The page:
There are marriages. Children are born and adopted. Loved ones and friends pass away. Because of these changes, taking the time to update previously drafted documents is critical. Everyone needs basic estate planning documents in place. For those with assets to distribute at least a will should be created, however, everyone, 18 years and older needs a power of attorney, a medical power of attorney and an advanced healthcare directive (often called a living will). For anyone with a blended family, in a second marriage disharmony within the family, and specific dispositive requirements may want to examine the wisdom of establishing a trusts as the means of providing solutions to a growing litany of financial, and emotional issues. Certainly, prepare these documents can help avoid in-fighting and the stress for loved ones left behind; it’s well worth the time it will take to get it right.
When we create your estate planning documents, we provide you with the means to gather these and the associated documentation together in one place. That means that when the time comes for your fiduciary to take responsibility for the decisions that must be made, your efforts will have provided them with the only source they will to consult to find the answers they will need to act. Of course, that means if this source is stored in a home safe, a bank deposit box or is on file with your attorney (least desirable, btw) you‘ll need to provide that decision maker with a way to get to the documents.
Knowing that these documents need to be periodically review is not enough; you need to act on this information. That’s why we call our clients every three years to schedule their complimentary review. In addition to reviewing your documents we that your trust funding is current and ensure that your own circumstances have not changed your planning objectives.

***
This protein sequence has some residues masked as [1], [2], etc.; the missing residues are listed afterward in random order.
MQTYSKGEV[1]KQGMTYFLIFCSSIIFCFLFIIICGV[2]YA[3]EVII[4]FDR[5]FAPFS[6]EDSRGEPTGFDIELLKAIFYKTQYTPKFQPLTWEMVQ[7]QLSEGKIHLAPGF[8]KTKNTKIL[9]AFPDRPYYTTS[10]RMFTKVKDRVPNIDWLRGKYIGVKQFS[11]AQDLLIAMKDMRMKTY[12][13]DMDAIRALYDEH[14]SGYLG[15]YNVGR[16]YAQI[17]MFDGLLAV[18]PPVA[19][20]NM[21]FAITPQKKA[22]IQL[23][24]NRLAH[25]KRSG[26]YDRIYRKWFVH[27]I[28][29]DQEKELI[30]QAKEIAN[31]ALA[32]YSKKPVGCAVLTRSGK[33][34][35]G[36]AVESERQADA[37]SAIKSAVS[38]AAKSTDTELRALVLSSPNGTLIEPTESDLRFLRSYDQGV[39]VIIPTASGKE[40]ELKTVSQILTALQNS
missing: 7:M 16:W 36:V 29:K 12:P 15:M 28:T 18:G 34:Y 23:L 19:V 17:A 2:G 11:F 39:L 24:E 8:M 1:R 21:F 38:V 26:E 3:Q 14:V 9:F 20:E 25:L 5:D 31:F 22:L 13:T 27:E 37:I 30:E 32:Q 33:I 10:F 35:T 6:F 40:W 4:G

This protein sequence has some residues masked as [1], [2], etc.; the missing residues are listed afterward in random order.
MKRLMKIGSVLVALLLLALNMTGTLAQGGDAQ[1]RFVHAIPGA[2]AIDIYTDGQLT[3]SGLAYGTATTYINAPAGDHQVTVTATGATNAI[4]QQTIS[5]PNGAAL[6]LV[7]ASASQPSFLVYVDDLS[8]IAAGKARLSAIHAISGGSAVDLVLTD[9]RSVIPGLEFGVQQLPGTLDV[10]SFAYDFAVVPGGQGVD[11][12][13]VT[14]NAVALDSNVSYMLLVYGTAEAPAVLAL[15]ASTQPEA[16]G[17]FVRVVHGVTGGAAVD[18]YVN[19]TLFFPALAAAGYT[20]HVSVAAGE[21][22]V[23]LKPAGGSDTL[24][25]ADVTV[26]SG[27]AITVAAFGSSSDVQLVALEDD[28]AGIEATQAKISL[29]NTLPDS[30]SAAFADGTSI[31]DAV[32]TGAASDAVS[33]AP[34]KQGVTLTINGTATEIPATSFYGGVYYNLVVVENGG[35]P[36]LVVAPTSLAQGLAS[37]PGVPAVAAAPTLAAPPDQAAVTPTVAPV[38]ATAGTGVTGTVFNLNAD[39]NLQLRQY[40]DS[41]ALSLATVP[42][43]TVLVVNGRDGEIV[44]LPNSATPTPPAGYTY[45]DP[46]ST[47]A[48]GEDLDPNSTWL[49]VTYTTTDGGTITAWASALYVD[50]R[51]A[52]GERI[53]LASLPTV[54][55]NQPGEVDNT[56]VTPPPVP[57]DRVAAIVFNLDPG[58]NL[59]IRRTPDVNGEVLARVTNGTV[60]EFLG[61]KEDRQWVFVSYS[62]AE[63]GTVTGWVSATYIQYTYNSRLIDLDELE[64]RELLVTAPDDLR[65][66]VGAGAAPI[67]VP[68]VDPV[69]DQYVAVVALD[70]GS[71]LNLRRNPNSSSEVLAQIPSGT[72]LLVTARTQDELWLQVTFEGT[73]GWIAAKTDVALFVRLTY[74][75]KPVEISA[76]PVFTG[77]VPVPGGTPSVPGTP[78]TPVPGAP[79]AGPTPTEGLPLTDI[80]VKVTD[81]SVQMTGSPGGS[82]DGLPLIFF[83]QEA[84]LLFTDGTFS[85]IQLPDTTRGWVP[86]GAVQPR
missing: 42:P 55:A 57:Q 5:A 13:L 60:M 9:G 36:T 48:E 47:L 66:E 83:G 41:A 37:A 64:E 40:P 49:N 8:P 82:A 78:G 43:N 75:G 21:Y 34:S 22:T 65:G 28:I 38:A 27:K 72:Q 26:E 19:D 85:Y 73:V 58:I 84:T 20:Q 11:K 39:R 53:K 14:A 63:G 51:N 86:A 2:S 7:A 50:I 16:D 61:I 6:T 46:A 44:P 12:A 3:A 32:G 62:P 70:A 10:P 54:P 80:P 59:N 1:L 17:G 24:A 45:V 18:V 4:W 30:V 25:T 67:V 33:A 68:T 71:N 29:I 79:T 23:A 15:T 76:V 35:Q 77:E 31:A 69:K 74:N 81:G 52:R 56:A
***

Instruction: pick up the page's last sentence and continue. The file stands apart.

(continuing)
Trusts and wills do not control how all of your assets are inherited at your death. Some assets, like a 401(K) or IRAs, are passed to the beneficiary of the account regardless of what your estate plan may dictate. This is also true of life insurance, pensions, transfer on death accounts and accounts held as joint tenants with right of survivorship.
The federal estate tax exemption for 2016 is $5.45 million per person and $10.9 million per couple. To see if tax liability might be an issue, the estimated fair market value of assets needs to be calculated. Talk to an estate planning attorney if your estate may be close to the exemption limit. An experienced attorney will be able to discuss options to avoid the federal estate tax—a whopping 40% on any amount over the $5.45 million exemption.
An up-to-date and comprehensive estate plan will help ensure that your intentions are carried out and will help to avoid headaches among survivors. Once the planning is done, however, don't forget to conduct a periodic review.
Reference: Dairy Herd (February 9, 2016) "Legal: Review and update your estate plan now"
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